Chrysler Spot Pitches Not Just the 200, But the Workers Who Make It
Chrysler will market its all-new 200 as a car with "swagger" and "soul" in a new campaign breaking Saturday from The Richards Group, Dallas that focuses not just on the car, but the people who make it.
Two new TV spots will use the Bob Dylan track, "Things Have Changed," and Chrysler's marketing strategy for the 2015 model shows things have certainly changed from the automaker's standpoint.
When Wieden & Kennedy, Portland created its two-minute "Born of Fire" Super Bowl spot to first introduce the 200 sedan in 2011, Chrysler positioned itself as a plucky underdog battling to survive bankruptcy. And it painted struggling Detroit as the soul of the auto world. Now, Chrysler is confidently positioning the 200 as an American-made import killer ready to steal customers from the Toyota Camry, Honda Accord, Nissan Altima and Hyundai Sonata as well as the Chevrolet Malibu and Ford Fusion.
"Our core target possibly will end up skewing a little bit male. But we think there's also an opportunity here to appeal to independent-minded women," said Marissa Hunter, head of Ram Truck brand advertising and director of brand advertising for Chrysler Group.
Other consumers targeted by the new campaign: young professionals ("not necessarily millennials," she said); older drivers who might want something "a little smaller" than a SUV or full-size sedan; and young Hispanic families. The 200 is in showrooms now, selling at a manufacturer's suggested retail price of $21,700.
The advertising theme of the 200 campaign will be: "Born Makers." The copyline refers to the idea that only the "strong backs" and "callused hands" of American workers in Detroit could produce such a mixture of quality and attitude – compared to better-selling, but more vanilla imports that have all the style of rolling appliances.
The 60-second and 30-second commercials have a similar look and feel to previous Chrysler spots. They show the usual visuals of the Detroit skyline and beauty shots of the sleek new 200 gliding through the gritty streets of Motown. But they also offer a long look at Chrysler's Sterling Heights, Michigan assembly plant. Once slated for closure, the plant now boasts a new assembly area and fully-robotic body shop. The message: both Chrysler and Detroit are back.
Gravely-voiced Detroit native Kevin Yon (who also voiced "Born of Fire") narrates the commercials while Detroit singer MoZella handles vocals on a remixed version of Dylan's "Things Have Changed."
"From blood, sweat…and gears. All the things that make a Born Maker…made this," says Yon. "A car with swagger. Intelligence. Soul. A car that proves a well-made sedan doesn't have to cross an ocean to be worthy of American driveways. We are Born Makers. We made this."
The spots end with the tagline, "America's Import." That tag succeeded the previous "Imported from Detroit," which Chrysler used for three years.
The new campaign will feature TV, print, digital, social media and in-theater ads. Chrysler also has a product placement deal to give the 200 a role on Kiefer Sutherland's new series, "24: Live Another Day." The car will be featured all season and integrated into an episode airing June 9.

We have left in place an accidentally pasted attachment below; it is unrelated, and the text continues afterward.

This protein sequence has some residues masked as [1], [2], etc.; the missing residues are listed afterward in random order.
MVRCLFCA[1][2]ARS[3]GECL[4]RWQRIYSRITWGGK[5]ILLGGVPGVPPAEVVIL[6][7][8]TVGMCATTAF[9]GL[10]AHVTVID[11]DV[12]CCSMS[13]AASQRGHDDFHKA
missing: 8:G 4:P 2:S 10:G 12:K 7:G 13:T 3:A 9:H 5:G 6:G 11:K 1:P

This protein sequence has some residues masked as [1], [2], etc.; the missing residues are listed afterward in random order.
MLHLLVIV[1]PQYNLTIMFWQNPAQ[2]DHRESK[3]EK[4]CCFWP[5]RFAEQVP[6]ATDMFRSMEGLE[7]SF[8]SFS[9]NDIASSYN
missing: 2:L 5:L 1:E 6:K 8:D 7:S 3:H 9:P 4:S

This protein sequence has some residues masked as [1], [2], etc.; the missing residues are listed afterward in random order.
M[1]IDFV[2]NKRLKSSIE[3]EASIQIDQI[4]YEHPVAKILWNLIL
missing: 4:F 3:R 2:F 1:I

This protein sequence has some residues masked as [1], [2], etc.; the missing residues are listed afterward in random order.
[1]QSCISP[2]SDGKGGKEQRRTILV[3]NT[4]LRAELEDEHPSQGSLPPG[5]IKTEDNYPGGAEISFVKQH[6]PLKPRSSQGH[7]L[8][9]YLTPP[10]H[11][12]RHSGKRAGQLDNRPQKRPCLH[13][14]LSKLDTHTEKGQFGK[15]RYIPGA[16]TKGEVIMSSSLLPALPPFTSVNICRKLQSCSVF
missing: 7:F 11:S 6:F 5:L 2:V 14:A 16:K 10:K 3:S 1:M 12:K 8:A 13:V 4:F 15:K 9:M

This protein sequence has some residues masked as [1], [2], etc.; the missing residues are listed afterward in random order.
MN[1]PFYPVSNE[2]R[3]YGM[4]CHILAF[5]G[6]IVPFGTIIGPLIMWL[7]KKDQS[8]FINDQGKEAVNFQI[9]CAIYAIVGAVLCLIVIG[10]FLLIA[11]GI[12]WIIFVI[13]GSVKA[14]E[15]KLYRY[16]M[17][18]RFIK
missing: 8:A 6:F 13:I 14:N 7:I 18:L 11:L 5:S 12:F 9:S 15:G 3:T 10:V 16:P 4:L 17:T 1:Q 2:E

The ads will break June 6 before kicking into high gear on June 9, Ms. Hunter said. The media buy heavily favors sports programming, including the NBA Finals, Major League Baseball and the 2014 FIFA World Cup Brazil.
The upcoming 200 campaign will focus heavily on craftsmanship and quality. So is Chrysler making a subtle dig at rival Detroit auto giant General Motors? After all, GM fired 15 employees Thursday over their failure to recall faulty ignition switches that have been linked to more than a dozen deaths. GM's own internal investigation found a "pattern of incompetence and neglect."
No, said Ms. Hunter. "That's not the intent of this campaign," she said.
Wieden & Kenneday, Global Hue and Doner all pitched in creative ideas for the 200, but Chrysler thought Richards' "Born Makers" idea would be a "nice extension" of the Dylan spot from the Super Bowl, Ms. Hunter said.
With the current model winding down, Chrysler sold 37,833 units of the 200 through the first five months of 2014 vs. 62,655 during the same period in 2013, according to Automotive News Data Center. The Toyota Camry and Honda Accord ranked as the No. 1 and No. 2 best-selling cars through May, with sales of 181,876 and 152,949 respectively.
Jessica Caldwell, a senior analyst at Edmunds, said that although Chrysler does not have the volume of a Honda or Toyota, the automaker is trying hard to chip away at the mid-size sedan market. It has to: mid-size sedans are one of the highest-volume segments in the auto market, she noted.
"Any car company that wants to be serious, mainstream automaker needs a very competitive car in this segment," she said. "You're seeing the domestics go this way. They've always been truck and SUV-focused. But now you've got Ford with the Fusion -- and Chevy with the new Malibu. That shows they're taking this serious too."